When it comes to theft, project managers want to do everything they can to keep expenses down and the project on schedule. Some companies have trended toward the installation of internet protocol (IP) cameras in recent years, along with traditional job site progress cameras. The downside of IP cameras for loss prevention, however, is that, despite their clear quality and remote access capabilities, they do not alert anyone to a crime. Surveillance footage is extremely valuable in after-the-fact burglary investigations, but stolen wires and equipment may already be long gone by the time the suspect is tracked down.
Project managers also deal with much more than theft when sites are unprotected. Criminal mischief, such as cutting power to cranes or damaging property, can be incredibly expensive and set projects back by days or weeks. Trespassing also poses liability risks for companies, because, while safety precautions can be taken with workers, it is impossible to assure the safety of an unwanted visitor.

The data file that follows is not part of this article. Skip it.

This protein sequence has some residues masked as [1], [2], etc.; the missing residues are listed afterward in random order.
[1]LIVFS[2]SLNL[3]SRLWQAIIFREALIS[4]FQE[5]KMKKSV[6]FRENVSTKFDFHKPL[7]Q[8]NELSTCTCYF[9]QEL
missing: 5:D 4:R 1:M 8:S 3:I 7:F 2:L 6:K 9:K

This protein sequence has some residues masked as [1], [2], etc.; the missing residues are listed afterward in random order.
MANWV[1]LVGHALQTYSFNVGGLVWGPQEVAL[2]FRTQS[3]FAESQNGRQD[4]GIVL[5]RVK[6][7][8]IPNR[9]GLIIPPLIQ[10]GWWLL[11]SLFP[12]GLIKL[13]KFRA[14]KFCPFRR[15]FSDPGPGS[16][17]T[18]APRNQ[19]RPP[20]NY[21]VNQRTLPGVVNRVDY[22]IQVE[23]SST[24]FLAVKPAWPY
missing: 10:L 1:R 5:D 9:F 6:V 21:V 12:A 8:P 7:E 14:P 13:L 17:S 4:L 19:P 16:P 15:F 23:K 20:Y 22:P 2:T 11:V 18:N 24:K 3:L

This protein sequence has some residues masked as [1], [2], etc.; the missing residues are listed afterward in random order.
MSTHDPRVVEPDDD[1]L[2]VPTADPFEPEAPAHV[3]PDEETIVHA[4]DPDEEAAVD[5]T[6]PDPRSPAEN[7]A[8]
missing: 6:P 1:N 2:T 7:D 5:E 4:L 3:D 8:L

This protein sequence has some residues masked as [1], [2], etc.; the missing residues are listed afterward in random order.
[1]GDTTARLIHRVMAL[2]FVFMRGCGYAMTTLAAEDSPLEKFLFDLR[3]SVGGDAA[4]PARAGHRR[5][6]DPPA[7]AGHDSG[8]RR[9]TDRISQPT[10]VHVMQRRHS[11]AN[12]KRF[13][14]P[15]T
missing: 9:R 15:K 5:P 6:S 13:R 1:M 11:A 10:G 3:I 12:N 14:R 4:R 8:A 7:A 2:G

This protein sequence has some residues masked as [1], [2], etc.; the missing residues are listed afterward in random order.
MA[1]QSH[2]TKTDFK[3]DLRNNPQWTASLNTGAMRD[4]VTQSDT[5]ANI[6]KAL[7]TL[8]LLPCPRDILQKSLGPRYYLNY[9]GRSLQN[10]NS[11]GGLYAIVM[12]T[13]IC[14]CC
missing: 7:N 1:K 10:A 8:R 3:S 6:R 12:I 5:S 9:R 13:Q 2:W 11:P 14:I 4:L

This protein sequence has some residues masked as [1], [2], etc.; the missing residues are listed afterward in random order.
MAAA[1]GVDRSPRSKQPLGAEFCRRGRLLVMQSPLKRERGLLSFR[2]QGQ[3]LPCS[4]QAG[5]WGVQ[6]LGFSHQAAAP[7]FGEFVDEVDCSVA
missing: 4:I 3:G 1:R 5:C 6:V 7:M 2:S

Mark Losh, a job site security expert for Secure Pacific, finds that project managers are increasingly foregoing security guards and choosing instead to add the costs of replacing parts and materials into their budgets. He frequently hears that the costs of replacing stolen items, while still very high, is less than what it costs to pay a guard. On the other hand, it is becoming common for contractors, especially electricians, to turn down jobs at sites without security in place.
One area where the costs of theft can far outweigh the costs of security—even a guard service—is copper wiring. Copper is likely the largest target on job sites, and burglars go to great lengths to get it. The Department of Energy estimates that, for every $100 worth of copper that is stolen, $5,000 is needed for repairs and replacements.